a smooth appearance not scribbles.  A perfect rubbing should not expose
any distinctive movement of the crayon.  Do not just rub the name and
dates.  Rub the entire gravestone regardless of size to receive full

1.  Remember, it is not the dead we need to fear.  It is the living.  I
recommend all students take companions.
2.  Watch out for fire ants, chiggers, mosquitoes and other critters.
3.  It is illegal in Texas to be in a cemetery after the sun sets.  This
is true even if this information is not posted at the cemetery.
4.  Take your syllabus and guidelines with you to the cemetery.  This
will be helpful if you have questions about how to do the project and if
anyone questions you about what you are doing.

Directions:  Answer each question that applies to your particular format with a "yes" or
"no" except for the last one.  If any statement  doesn't apply to your format, write "N/A."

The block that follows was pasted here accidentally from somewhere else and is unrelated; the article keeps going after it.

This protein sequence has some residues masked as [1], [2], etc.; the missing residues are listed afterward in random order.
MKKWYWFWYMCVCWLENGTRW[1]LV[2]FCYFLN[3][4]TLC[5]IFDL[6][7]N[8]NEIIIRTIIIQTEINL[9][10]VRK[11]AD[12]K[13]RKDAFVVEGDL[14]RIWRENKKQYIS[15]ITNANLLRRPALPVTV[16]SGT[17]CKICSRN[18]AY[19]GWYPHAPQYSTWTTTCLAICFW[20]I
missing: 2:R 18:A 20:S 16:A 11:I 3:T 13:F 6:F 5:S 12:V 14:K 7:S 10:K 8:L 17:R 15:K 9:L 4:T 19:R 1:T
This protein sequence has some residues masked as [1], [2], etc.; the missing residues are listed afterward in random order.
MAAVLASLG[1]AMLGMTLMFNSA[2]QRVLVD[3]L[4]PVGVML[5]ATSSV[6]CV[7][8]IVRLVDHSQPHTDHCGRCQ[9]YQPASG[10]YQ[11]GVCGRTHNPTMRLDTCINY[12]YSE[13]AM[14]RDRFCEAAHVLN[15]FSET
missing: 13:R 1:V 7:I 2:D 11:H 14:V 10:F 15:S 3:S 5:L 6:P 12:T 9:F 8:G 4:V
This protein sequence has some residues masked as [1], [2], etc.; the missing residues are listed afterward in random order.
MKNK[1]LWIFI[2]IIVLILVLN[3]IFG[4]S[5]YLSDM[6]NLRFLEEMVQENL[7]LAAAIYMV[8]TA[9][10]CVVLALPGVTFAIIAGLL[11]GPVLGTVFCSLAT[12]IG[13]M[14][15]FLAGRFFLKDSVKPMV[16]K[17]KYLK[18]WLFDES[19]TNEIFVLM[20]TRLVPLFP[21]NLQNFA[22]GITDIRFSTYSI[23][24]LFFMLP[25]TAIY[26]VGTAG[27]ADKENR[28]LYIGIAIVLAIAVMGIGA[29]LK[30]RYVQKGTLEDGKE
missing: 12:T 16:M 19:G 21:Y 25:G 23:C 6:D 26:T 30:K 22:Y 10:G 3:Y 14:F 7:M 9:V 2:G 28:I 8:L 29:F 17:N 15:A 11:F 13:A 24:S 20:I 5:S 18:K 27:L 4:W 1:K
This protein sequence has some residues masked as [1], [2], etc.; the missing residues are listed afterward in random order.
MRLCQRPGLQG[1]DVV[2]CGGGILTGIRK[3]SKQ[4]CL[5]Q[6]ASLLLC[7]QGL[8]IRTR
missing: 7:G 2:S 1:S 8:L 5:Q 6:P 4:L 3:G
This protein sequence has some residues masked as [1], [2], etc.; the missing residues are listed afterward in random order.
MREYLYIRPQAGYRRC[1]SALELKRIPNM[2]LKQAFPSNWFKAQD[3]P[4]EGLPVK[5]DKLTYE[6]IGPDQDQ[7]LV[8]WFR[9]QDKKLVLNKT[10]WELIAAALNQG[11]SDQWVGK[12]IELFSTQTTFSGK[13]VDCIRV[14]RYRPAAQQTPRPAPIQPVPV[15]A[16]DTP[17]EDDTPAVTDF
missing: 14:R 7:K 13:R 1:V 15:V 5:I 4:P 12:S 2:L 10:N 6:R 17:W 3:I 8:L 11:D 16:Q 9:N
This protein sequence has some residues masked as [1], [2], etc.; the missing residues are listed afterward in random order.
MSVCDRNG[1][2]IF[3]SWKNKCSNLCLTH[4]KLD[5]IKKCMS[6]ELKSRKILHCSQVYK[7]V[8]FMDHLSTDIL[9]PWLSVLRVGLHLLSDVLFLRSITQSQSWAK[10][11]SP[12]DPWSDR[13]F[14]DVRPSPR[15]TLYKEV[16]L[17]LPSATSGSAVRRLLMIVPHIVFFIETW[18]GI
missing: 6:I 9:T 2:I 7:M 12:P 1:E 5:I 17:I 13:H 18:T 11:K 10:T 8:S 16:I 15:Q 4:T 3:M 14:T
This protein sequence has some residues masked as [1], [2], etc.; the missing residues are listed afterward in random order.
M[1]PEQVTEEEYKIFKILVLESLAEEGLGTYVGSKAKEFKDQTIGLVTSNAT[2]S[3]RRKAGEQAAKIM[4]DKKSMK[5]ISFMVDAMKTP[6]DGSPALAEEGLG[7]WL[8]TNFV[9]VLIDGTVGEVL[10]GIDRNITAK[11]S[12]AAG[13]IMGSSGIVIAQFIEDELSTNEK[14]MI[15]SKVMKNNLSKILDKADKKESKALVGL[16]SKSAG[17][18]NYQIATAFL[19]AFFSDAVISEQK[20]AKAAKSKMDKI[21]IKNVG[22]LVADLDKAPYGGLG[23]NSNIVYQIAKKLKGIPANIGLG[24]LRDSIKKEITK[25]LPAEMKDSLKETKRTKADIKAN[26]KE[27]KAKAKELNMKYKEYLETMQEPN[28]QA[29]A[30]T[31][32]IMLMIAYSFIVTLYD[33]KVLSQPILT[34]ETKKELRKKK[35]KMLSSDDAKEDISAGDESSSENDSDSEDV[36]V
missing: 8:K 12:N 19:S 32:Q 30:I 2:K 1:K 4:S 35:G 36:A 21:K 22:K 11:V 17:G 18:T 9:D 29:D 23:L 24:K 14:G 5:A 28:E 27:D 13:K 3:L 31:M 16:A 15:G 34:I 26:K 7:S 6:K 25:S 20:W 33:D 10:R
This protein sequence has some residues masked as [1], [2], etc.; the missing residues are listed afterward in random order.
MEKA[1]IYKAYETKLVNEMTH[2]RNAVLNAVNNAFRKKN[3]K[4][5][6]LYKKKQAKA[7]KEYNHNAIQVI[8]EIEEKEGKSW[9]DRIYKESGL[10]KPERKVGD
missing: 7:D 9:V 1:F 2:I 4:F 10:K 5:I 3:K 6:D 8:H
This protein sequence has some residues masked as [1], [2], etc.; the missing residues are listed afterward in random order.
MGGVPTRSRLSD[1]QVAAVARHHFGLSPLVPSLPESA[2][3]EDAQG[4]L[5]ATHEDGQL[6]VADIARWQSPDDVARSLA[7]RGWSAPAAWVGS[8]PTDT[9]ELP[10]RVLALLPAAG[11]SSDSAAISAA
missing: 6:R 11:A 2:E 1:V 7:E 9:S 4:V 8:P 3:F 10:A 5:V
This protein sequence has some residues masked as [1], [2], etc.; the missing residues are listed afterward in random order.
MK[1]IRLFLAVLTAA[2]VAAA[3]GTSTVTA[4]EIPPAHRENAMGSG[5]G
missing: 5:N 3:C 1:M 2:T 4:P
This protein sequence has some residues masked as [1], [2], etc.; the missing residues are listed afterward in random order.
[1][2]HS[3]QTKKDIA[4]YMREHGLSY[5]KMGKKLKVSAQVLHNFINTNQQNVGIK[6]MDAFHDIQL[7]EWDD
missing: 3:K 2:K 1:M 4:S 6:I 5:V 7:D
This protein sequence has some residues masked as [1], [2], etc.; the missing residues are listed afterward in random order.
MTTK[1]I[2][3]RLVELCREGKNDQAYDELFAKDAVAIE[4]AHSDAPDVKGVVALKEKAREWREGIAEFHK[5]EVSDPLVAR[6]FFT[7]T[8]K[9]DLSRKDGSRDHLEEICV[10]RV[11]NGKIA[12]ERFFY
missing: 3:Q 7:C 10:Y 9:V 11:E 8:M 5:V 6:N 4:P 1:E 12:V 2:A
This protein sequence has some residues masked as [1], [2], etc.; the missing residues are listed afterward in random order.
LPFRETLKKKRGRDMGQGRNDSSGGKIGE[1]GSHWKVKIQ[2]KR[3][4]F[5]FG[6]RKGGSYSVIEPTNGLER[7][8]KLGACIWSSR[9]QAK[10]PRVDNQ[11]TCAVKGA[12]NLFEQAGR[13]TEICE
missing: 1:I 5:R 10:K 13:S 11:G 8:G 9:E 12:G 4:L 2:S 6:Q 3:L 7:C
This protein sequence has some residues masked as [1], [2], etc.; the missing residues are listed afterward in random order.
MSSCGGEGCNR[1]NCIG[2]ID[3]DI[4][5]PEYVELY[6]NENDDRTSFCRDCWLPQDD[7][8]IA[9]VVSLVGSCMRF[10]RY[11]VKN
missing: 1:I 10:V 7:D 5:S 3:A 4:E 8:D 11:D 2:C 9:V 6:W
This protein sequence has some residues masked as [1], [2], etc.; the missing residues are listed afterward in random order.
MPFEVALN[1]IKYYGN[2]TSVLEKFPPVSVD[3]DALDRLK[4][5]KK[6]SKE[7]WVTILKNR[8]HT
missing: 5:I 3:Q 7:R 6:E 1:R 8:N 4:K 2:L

-10 for no checklist.
_____ 1.  I received approval from the instructor for this project if required (art,  some
_____ 2.  My project relates to the assigned topic.

_____ 3.  I have checked grammar and spelling in this project.

_____ 4.  My project has been presented in an attractive manner appropriate for a college
_____ 5.  I am pleased with the overall quality of my work on this project and feel it
                reflects college level work.
_____ 6.  I submitted the project on or before the day it was due.

_____ 8.  The length and other requirements represent an attempt of _______points.
_____ 9.  I did the work for this project, and I did it during this semester.

_____10. I had to hurry to finish this project.

_____11.  I turned in all required notes, bibliographies, tapes and essays.

_____12.  I carefully read all instructions that related to my chosen project format and
                   made every effort to comply with them.
_____13.  I documented all outside resources that I used for this project.

_____14.  My illustrations, rubbings and photographs are clear and readable.

_____15.  If I was giving a grade for this mini-project or project, it would be an:
                   A,  B, C, D, or F.